Uncertain about EU, Mercosur turns to China

. Jun 18, 2018
Uncertain about EU, Mercosur turns to China As the U.S. overlooks Latin America, China steps in
Uncertain about EU, Mercosur turns to China

As the U.S. overlooks Latin America, China becomes more influent

It has been 20 years since Mercosur – the trade bloc that includes Brazil, Argentina, Uruguay, and Paraguay (and soon Bolivia) – first entered into negotiations over a free trade agreement with the European Union. The delay is owing to a number of obstacles that seem impossible to overcome, notably geographical indications for various food and drink products. Beef, cars, and access to the ethanol market also spark tensions on both sides of the Atlantic.

“The EU has not yet figured out what it wants from Latin America,” said a recent report by the Elcano Institute, a Spanish think tank.

Enough is enough – at least for Argentina and Uruguay.

Frustrated with the Europeans, both countries want to focus their efforts on another major partner: China. &#8220;We&#8217;re certain that the window of opportunity [to sign a deal with the EU] is closing. Argentina agrees with Uruguay on the matter and is willing to see what we could do [about a possible deal with China],&#8221; said Jorge Faurie, the Argentine Foreign Affairs Minister, during the inaugural meeting of the summit of Mercosur presidents, which takes place today in Asunción.</span></p> <p><span style="font-weight: 400;">Faurie&#8217;s words are noteworthy, given that Argentina seemed extremely enthusiastic about the EU deal just days ago. Now, it admits that a concrete partnership between the two blocs might never fully materialize. </span></p> <p><span style="font-weight: 400;">Brazilian diplomats have preferred not to weigh in on the issue, and Brazil&#8217;s Foreign Affairs Minister Aloysio Nunes Ferreira chose his words very carefully. &#8220;There are indeed other fronts of negotiation that are open; other perspectives.&#8221; Mr. Ferreira mentioned Singapore and the Pacific Alliance, a bloc that unites Mexico, Peru, Chile, and Colombia. But he never mentioned China.</span></p> <h3>How the U.S.-China trade war plays into the equation</h3> <p><span style="font-weight: 400;">For Argentina and Uruguay, the moment to act is now. The trade war between China and the United States creates a unique window of opportunity for Asia&#8217;s largest market &#8211; and one of </span><a href=""><span style="font-weight: 400;">South America&#8217;s most important partners</span></a><span style="font-weight: 400;">. </span></p> <p><span style="font-weight: 400;">The world&#8217;s two largest economies </span><a href=""><span style="font-weight: 400;">haven&#8217;t seen eye to eye</span></a><span style="font-weight: 400;"> lately. On Friday, U.S. President Donald Trump escalated tensions by announcing additional tariffs on USD 50 billion of Chinese exports. As Washington becomes increasingly more protectionist, Beijing could start setting its sights south of the border.</span></p> <p><span style="font-weight: 400;">The United States has overlooked Latin America, particularly Brazil. Donald Trump hasn&#8217;t visited a single country in the region since taking office, late in January 2017. Mr. Trump also didn&#8217;t attend this year&#8217;s </span><a href=""><span style="font-weight: 400;">Summit of the Americas</span></a><span style="font-weight: 400;">. Moreover, Mr. Trump insulted Mexico, El Salvador, and Haiti during the World Economic Forum in Switzerland.</span></p> <p><span style="font-weight: 400;">Meanwhile, China&#8217;s Foreign Minister Wang Yi offered kind words, proposing a &#8220;strategy of reciprocal benefits and shared profits.&#8221; The Asian country didn&#8217;t invite Latin America to join the One Belt, One Road strategy &#8211; an economic and diplomatic strategy to promote Chinese investments and influence in Eurasia and Africa. He did, however, the next best thing, saying that the region was &#8220;a natural extension.&#8221; </span></p> <p><span style="font-weight: 400;">President Xi Jinping has also promised to increase Chinese investments in the region by 150 percent, reaching USD 250 billion over the next 10 years.</span></p> <h3>China&#8217;s weight in Latin America</h3> <p><span style="font-weight: 400;">China is already the main trade partner for Brazil, Peru, and Chile. Trade between the region and the Asian giant has grown by 2,400 percent between 2000 and 2013. </span></p> <p><span style="font-weight: 400;">The amount of goods shipped between the two sides amounted to over USD 200 billion in 2014. It slowed down in 2015 and 2016, only to increase by 30 percent last year, according to data from the Inter-American Development Bank. In 2017 alone, Chinese companies invested over USD 21 billion in Brazil &#8211; including the purchase of a 23-percent stake at the country&#8217;s third-largest power company and a port for containers in northern Brazil.</span></p> <p><a href=""><span style="font-weight: 400;">André Cruz</span></a><span style="font-weight: 400;">, manager of international accords at Thomson Reuters, told the website </span><i><span style="font-weight: 400;">Comex do Brasil</span></i><span style="font-weight: 400;">: &#8220;China is entering Latin America so deeply that, if [the region] were to choose a side in the U.S.-China trade war, it might not really have a choice [but to side with Beijing].&#8221;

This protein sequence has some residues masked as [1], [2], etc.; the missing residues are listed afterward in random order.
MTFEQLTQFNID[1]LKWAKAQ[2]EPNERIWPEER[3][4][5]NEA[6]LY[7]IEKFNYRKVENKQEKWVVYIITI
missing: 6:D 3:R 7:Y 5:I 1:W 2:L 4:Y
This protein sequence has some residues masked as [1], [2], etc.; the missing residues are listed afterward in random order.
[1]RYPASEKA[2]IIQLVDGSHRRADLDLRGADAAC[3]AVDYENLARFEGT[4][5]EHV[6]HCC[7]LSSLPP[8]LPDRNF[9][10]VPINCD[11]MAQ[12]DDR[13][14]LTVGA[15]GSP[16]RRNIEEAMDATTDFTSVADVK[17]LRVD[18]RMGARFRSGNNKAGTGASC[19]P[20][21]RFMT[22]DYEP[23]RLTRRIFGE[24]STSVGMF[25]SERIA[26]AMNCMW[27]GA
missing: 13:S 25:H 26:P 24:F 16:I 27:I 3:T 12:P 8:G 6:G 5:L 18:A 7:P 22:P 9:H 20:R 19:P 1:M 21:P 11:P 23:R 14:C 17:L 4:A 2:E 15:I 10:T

Gustavo Ribeiro

An award-winning journalist, Gustavo has extensive experience covering Brazilian politics and international affairs. He has been featured across Brazilian and French media outlets and founded The Brazilian Report in 2017. He holds a master’s degree in Political Science and Latin American studies from Panthéon-Sorbonne University in Paris.

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